As a 1st Assistant Director, it’s your responsibility on set to make sure the production doesn’t fall too far behind schedule. In this article we explore best practices to help you wrap on time.

But what happens if your DP takes longer than expected to light a scene? What do you do when your director wants 15 takes of the same shot? Or special effects are pushing you behind?

The act of asking people to “hurry up” is the single most ineffective strategy to move things along. Mainly because there’s a process for everything.​

Here are some tips to keep your production speeding along without panicking everyone and to wrap on time.


1. Stay a few steps ahead to wrap production on time

4 ways to wrap your production on time

4 ways to wrap your production on time

As soon as you’re on set, be proactive about requesting various departments to prep key elements and big setups well in advance.

For example, if you know there’s a 30-foot dolly shot coming up, you must communicate this to your grip ahead of time so they can start planning or setting it up.

Keep the line of communication open with various departments. Check-in throughout the day. Not only will this keep everyone accountable and thinking ahead, but it will also provide you a better understanding of how long things will really take.


2. Get estimates, but don’t forget to follow-up

Wrap Your Production On Time - 1st Ads Keep Calm and Film On - StudioBinder

Wrap Your Production On Time - 1st Ads Keep Calm and Film On - StudioBinder

Waiting until an estimate is blown could throw your whole production off schedule. Check in before a promised estimate to uncover any emerging delays.

For example, with cinematographers, ask how long it’ll take to light the next scene. If they say 15 minutes, check back in 10 minutes, and ask if they’re in the 5-minute zone.


3. Add some pressure (softly)

how to wrap on schedule Ads

how to wrap on schedule Ads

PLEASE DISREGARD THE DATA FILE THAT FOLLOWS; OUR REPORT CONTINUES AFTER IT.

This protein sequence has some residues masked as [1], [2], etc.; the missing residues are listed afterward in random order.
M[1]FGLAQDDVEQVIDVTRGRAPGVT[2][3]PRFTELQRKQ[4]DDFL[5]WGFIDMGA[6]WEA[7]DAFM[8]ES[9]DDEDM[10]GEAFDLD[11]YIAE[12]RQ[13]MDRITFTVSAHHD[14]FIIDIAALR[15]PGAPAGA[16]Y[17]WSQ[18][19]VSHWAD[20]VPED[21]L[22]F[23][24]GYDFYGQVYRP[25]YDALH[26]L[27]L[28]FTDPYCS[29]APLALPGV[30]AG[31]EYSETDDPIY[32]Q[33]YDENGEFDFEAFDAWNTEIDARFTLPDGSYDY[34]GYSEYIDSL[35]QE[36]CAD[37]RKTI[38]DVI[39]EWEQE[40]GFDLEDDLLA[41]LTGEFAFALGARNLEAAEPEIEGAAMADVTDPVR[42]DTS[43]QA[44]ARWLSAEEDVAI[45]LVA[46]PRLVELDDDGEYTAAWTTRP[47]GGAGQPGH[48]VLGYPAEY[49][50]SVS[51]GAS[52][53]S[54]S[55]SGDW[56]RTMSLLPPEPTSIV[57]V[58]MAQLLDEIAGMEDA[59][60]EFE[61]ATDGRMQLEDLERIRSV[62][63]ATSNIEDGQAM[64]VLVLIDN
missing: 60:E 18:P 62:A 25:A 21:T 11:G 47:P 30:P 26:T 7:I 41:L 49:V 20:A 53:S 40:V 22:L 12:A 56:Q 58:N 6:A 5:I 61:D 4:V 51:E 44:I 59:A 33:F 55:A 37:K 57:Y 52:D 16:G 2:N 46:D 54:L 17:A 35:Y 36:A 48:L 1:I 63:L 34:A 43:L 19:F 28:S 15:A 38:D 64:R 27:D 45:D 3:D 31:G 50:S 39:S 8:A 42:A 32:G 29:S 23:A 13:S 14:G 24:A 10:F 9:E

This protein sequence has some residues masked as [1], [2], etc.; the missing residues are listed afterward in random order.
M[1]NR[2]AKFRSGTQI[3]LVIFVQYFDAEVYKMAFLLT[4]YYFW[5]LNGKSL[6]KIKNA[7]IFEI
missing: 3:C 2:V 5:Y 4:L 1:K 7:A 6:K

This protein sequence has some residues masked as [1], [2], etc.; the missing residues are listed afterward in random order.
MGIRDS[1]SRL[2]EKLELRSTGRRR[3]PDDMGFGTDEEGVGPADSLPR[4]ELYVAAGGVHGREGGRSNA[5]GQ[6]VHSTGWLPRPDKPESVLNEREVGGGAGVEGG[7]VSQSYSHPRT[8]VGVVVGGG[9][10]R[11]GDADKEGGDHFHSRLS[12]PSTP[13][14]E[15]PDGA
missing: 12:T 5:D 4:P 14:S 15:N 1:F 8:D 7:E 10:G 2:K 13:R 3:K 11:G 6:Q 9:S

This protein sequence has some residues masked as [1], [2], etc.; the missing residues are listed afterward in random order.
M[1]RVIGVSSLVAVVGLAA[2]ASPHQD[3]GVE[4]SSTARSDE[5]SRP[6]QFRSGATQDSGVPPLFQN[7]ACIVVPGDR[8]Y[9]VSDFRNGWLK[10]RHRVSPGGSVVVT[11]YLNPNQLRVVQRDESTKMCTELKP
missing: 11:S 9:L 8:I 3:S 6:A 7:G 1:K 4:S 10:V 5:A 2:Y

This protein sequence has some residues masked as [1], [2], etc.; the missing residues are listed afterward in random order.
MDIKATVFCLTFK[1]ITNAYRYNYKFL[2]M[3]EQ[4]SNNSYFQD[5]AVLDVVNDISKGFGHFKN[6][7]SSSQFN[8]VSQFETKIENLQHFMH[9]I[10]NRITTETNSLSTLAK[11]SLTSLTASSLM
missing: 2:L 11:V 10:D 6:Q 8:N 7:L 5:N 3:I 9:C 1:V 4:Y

Putting a little bit of pressure on a department is a good thing, as long as you’re not being pushy.

Continuing our cinematographer example, we know many DP’s have a tendency to tweak lighting until they’re totally satisfied. If their estimates are being blown, nudge them along by saying something like:

“Looks great! Seems like you’re pretty much ready. Mind if we start bringing in the actors now?”

This is a great way to remind DP’s to be cognizant of time while also keeping everyone in the loop.


4. Ensure your crew reads the call sheet schedule

13 things you can do to become a better AD

13 things you can do to become a better AD

Providing the crew with a clear idea of the day’s shooting schedule can align everyone behind the goal.

Everyone is there to make sure the production is successful. That is most probable when you can stick to the schedule and wrap the day on time. Enlist everyone’s support to make that happen.

This is why we made sure that the StudioBinder Call Sheet Builder includes detailed schedules, scene strips and company moves for the day. We made sure that the call sheet would load perfectly on smartphones too. Call sheets that are formatted for mobile devices motivate your cast and crew to quickly access the shooting schedule throughout the day to understand what’s going on, and prep for what’s next

Call Sheet Schedule on Mobile Device | StudioBinder


It’s a good idea to remind your talent and crew at the top of the day that they can pull up the call sheet schedule on their smartphones. This may be an unfamiliar concept for most. Let’s face it. It’s not fun to download and zoom into a traditional PDF. Once your team knows there’s a mobile-formatted schedule within reach, it will become easier for everyone to get proactive about the schedule.

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Import scripts and reorder scenes to make a schedule. Add day breaks and schedule shoot days. Spin-off call sheets when you're done.

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  • Managing Director @ StudioBinder. Find me online instagramming, facebooking, and tweeting. Also a photographer, nature enthusiast, and avid fruit muncher.

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